Thinking of Volunteering - how to go about it?

Hello Everyone,

I used to lurk and occasional post here about 6/7 years ago now when I was a cadet (under a different name - and I say it’s has gotten a lot quieter on here…), and I’ve been looking to get involved again as staff.

I looked into it about a year ago (when I lived in a different part of the country) and I’ve lost some confidence as when I contacted my local squadrons I either didn’t get a response, or from the one squadron I did get a brief and awkward response from, they some what put me off when I went along for a visit by the staff’s sheer rudeness. I won’t go into details as it’s not relevant to this…

However I’ve started a new job so moved house and keen to try and get involved. I wanted to ask some current staff what the best way to go about it is? I’ve looked at my local squadrons websites (which have them), and most seem to be in the fortunate position of having a large compliment of staff already - would it be worth contacting the wing to ask which units may need an extra volunteer?

Briefly about me - mid twenties graduate just outside London. I was in the UOTC at university but decided a military career wasn’t for me. I still spend a couple of weeks every year with me old unit supporting their D of E efforts, but for various reasons Im unable to volunteer there full time.
Thanks in advance :popcorn:

don’t go to the unit that needs you most, go to the unit that fits you. then, later on once you’ve got yourself squared way with some experience and skills, you can go to the unit that needs you and you’ll actually be some use.

if you go to the unit that needs you (or anyone with a pulse…) straight off, all that will happen is that you’ll be overloaded with stuff and you’ll either burn out or quit.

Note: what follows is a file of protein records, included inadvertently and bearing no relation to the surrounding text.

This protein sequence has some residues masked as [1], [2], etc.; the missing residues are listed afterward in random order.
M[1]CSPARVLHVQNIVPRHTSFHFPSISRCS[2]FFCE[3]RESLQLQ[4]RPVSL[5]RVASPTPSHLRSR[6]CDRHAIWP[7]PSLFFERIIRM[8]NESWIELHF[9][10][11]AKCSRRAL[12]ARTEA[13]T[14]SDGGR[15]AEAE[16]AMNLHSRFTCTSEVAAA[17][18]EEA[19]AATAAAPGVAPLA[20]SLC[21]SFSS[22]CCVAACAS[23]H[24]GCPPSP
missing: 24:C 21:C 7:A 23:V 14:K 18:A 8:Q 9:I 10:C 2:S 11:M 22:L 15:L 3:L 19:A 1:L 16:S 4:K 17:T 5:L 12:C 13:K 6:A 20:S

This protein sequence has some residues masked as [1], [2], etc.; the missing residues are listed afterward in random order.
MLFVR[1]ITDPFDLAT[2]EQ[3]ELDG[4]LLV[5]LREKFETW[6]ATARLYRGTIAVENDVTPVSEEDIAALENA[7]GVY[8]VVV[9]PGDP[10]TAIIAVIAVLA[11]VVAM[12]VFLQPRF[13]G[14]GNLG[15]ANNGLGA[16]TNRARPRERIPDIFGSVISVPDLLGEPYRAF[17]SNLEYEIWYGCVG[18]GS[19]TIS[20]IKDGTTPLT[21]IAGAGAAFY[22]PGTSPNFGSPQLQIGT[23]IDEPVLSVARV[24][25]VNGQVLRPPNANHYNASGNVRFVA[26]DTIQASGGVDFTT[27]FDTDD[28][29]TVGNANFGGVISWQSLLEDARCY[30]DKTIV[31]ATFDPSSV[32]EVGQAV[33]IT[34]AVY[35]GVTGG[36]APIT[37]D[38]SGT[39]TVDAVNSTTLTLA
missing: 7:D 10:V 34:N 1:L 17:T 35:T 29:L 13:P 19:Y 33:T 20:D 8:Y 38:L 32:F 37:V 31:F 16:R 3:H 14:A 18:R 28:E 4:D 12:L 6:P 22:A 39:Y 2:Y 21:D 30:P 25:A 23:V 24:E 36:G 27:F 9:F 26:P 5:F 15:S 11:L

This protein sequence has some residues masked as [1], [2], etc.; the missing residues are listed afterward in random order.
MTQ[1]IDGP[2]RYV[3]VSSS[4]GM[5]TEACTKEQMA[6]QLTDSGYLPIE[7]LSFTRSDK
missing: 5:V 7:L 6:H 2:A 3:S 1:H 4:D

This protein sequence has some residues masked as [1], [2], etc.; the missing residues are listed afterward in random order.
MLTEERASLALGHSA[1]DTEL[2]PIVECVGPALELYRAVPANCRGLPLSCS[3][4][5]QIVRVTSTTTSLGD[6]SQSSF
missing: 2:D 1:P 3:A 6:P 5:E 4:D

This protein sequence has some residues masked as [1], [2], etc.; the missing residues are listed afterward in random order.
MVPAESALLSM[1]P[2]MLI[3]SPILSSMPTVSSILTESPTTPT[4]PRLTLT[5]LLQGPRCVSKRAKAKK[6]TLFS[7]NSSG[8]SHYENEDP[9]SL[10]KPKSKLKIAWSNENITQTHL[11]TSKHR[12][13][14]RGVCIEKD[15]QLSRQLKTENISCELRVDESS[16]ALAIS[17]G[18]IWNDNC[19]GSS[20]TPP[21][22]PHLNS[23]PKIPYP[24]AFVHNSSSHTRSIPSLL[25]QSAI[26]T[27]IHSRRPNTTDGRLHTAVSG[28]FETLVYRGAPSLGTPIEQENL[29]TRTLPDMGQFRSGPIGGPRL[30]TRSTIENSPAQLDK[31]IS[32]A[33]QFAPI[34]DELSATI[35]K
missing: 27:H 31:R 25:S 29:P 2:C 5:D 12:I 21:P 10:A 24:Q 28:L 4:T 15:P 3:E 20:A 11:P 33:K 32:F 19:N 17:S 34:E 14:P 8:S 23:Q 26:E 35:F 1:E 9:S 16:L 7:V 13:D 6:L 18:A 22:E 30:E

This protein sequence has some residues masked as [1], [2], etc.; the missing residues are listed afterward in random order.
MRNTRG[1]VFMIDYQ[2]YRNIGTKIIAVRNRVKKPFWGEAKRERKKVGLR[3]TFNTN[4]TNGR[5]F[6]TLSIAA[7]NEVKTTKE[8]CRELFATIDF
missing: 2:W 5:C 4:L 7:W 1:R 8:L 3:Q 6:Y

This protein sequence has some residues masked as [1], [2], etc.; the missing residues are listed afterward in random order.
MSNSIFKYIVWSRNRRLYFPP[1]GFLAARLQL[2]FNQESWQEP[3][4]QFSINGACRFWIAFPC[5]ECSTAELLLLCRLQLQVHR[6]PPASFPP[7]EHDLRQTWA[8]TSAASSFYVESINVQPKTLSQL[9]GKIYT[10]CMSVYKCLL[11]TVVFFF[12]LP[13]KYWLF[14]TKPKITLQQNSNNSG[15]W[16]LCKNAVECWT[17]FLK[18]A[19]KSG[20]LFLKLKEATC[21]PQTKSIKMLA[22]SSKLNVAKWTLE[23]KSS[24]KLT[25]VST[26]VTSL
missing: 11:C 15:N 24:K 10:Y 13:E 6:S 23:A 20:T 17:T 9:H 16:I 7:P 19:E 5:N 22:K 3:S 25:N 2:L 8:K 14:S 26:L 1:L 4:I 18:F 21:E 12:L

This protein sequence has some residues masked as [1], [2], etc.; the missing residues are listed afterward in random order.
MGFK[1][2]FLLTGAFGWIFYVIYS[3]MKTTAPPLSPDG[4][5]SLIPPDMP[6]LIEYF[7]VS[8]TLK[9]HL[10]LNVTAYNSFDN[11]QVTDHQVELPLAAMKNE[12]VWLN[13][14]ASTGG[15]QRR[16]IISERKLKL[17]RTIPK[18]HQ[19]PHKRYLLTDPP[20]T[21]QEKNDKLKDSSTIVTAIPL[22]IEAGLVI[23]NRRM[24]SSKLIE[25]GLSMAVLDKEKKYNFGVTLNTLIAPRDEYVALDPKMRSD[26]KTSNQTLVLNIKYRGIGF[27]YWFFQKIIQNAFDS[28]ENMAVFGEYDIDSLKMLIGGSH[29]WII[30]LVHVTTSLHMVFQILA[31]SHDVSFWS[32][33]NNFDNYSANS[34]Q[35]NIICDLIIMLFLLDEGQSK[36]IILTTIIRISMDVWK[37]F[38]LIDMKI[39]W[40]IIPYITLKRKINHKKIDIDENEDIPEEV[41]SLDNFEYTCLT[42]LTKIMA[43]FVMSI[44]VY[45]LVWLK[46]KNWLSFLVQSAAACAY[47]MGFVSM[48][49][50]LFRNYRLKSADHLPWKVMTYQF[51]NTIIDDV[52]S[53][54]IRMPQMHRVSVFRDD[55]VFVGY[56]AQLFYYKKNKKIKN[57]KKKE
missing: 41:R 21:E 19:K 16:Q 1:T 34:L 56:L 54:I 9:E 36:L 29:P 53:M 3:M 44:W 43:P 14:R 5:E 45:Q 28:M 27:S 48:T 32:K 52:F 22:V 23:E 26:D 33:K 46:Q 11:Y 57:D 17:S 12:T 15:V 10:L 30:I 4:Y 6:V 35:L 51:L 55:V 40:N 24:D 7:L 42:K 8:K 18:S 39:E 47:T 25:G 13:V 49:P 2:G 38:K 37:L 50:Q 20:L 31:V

take your time finding the unit that you fit into, get settled, get some experience on the Sqn, perhaps get some tickets (RCO, BEL/WGL/ML etc…) decide what role fits you, and then you can think about taking on the sqn from hell.

oh yeah - get used to a charming element of the ACO’s staff development policy: as a new CI you’ll be approached by lots of affable, jovial WSO’s and Wing Commanders who’ll ask you about yourself and appear interested in the answers - then they’ll ask the Holy question ‘are you interested in going into uniform?’. if you say ’ no Sir’, or ‘not at this time Sir’ (like you should…) you’ll get a hurrumphing noise, and they’ll be off faster than if you told them you’d got Ebola.

Sound advice, thank you!

Remember that it is meant to be a ‘hobby’ and don’t get sucked into to doing things you don’t want to.
The word ‘commitment’ may be used by certain people to try to blackmail you into doing things.
As a 23 years CI I have found most of the uniformed staff to be thoroughly ‘good eggs’, but inevitably there are some who have ‘Walter Mitty’ tendancies and have a power trip when interacting with cadets.
By starting as a CI you will be able to have a good look at the organisation . Many folks carry on as CI for years . You would be able to do most things that the uniform staff do , except maybe drill etc. So…don’t allow yourself to be sucked into going into uniform if you don’t want to.
I have certainly had some good fun over the years and, indeed, being a CI with the ATC led to me changing career ten years ago , going into special needs further ed teaching.
The positives seem to outweigh the negatives. Just remember it is a hobby (both for staff and cadets) and don’t be bulldozed into doing things you don’t want to or are not happy about.


We all have our faults I suppose… shame you wasted all that tax payers money invested in you to become a leader to turn away from a military career.

I jest!

Become a CI. I wont stop till my lifegoal of making all the ACO CI’s…

Think some sound advice has been handed out already. best one is go you enjoy or like to go too. Not one thats closest or needs.

I am a CI at a sqn thats a fair bit away, I think theres 2 closer but I enjoy the cadets and the staff.